Saturday, October 15, 2016

Angular 2 Things that Bite

Services.

Angular 2 services are classes that provide a service. They are an effective way of dealing with asynchronous data calls, for sharing data between components.

You set them up like this (using Typescript):

import {Injectable} from 'angular/core';

@Injectable()
export class MyService {
   
    public data : string;
    public getData() : string {
         return this.data;
   }

   public setData(newdata : string) {
        this.data = newdata;
   }

}

To use the service in your angular 2 app, you need to do two things.

1. Provide the service. This is where the service is instantiated and made available to the angular2 dependency injection system.

Each time you provide the service a new instance is created. Do you want one instance to exist? For example you may have an authentication service with a method isLoggedIn() that you check throughout your code. You want one instance, so you provide it once, only once. This is called a singleton.

You would provide this service in your app.module.

@NgModule({
  imports: [
    BrowserModule
  ],
  declarations: [
    AppComponent,
  ],
  providers: [
    MyService,
  ],
  bootstrap: [ AppComponent ]
})
export class AppModule { }


And any time you want to use the service you need to inject it.
import {MyService} from './whereever/it/is';
@Component({
    selector: 'my-component',
    templateUrl: './my-component.html',
    providers: []    //   <=== if you put MyService here it creates a new instance!
})
export class MyComponent {
    constructor( private myservice: MyService) {
        ....
    }
}

You may have a service that is specific to a particular component, and each time this component is used you want a service to be created specifically for that component.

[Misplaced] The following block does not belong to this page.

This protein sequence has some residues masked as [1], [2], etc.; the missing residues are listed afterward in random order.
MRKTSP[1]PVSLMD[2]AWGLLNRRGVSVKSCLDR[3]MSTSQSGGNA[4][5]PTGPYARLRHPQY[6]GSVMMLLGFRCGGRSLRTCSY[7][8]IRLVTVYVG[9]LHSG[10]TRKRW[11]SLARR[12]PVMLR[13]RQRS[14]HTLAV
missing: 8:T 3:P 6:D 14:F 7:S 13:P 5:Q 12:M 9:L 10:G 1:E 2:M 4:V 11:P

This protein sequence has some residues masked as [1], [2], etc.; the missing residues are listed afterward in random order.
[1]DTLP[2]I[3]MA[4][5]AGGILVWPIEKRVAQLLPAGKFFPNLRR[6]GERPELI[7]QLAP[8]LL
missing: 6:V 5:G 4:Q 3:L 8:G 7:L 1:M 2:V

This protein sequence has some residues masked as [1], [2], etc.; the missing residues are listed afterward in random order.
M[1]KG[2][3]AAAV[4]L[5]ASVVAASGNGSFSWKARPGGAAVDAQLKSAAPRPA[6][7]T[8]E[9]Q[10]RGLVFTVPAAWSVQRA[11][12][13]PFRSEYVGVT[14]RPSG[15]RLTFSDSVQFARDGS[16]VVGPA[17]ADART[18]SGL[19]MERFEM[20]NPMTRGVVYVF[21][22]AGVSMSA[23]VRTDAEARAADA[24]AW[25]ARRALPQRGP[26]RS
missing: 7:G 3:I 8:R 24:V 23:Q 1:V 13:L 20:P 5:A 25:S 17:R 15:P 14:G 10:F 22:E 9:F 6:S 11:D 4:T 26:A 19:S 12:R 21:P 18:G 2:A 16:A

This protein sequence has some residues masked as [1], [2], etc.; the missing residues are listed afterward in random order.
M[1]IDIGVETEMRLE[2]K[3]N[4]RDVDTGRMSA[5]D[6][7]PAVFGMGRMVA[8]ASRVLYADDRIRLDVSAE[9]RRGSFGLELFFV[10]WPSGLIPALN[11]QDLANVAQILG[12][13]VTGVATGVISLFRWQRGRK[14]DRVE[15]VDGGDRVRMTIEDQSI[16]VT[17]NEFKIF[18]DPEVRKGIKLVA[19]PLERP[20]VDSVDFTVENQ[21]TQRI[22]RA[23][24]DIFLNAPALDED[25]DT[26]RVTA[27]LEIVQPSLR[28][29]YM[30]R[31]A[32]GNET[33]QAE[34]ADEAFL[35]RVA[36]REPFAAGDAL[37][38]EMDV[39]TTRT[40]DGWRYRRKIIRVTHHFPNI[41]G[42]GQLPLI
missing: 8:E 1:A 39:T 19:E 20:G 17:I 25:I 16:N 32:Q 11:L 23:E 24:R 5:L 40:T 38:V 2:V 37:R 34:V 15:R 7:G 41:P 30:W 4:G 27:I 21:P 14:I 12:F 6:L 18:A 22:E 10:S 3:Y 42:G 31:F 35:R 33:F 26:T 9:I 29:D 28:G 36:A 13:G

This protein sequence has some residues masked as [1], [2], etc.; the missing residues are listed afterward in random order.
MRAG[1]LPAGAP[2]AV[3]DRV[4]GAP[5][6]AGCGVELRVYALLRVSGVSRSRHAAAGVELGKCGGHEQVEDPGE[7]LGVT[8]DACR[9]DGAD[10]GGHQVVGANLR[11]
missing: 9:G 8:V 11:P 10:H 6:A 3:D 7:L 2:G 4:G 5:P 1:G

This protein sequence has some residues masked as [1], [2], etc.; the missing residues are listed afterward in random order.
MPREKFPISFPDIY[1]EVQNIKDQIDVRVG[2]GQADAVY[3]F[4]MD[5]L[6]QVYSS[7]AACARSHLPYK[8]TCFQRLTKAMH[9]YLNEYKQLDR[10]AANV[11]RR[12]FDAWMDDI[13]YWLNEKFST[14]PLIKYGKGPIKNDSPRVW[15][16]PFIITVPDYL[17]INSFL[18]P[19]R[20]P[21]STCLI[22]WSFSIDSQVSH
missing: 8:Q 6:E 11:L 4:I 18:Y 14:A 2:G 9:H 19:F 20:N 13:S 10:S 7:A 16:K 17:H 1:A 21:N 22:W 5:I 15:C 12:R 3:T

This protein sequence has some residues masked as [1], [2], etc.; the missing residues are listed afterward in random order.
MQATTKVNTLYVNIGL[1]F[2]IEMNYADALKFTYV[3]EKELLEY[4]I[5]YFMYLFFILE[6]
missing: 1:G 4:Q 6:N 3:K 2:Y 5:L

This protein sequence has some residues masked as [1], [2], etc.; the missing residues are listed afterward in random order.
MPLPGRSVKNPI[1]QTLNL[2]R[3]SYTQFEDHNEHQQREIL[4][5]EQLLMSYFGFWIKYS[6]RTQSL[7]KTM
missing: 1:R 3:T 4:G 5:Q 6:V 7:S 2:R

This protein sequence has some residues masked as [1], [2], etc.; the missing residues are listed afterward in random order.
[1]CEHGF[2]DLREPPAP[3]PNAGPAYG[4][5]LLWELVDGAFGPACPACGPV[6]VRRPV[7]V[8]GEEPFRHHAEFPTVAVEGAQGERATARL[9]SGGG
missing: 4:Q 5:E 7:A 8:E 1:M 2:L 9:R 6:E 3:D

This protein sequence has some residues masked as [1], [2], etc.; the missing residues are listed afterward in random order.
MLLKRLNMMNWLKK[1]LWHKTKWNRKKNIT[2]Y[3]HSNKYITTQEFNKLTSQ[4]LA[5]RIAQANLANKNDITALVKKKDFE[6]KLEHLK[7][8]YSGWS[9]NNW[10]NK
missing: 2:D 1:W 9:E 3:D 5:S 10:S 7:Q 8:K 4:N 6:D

This example instantiates a new service instance each time the component is created.

import {MyService} from './whereever/it/is';
@Component({
    selector: 'my-component',
    templateUrl: './my-component.html',
    providers: [MyService]    //   <=== if you put MyService here it creates a new instance!
})
export class MyComponent {
    constructor( private myservice: MyService) {
        ....
    }
}

The Bite: The service is being initialized each time I use it. You are providing it more than once. It is working as designed.

https://angular.io/docs/ts/latest/guide/dependency-injection.html

Comments:
This is what annoyed me with ng 1 - I always had to check what to use:
https://tylermcginnis.com/angularjs-factory-vs-service-vs-provider-5f426cfe6b8c

Eventually I ended up using service for all use cases and only expose to ng's injector what I wanted; either a funcion which would return a singleton, or a function which would instantiate a new class eac time it was called or just a reference to a class. In my opinion angular is just causing confusion with all the unnecessary options.
 
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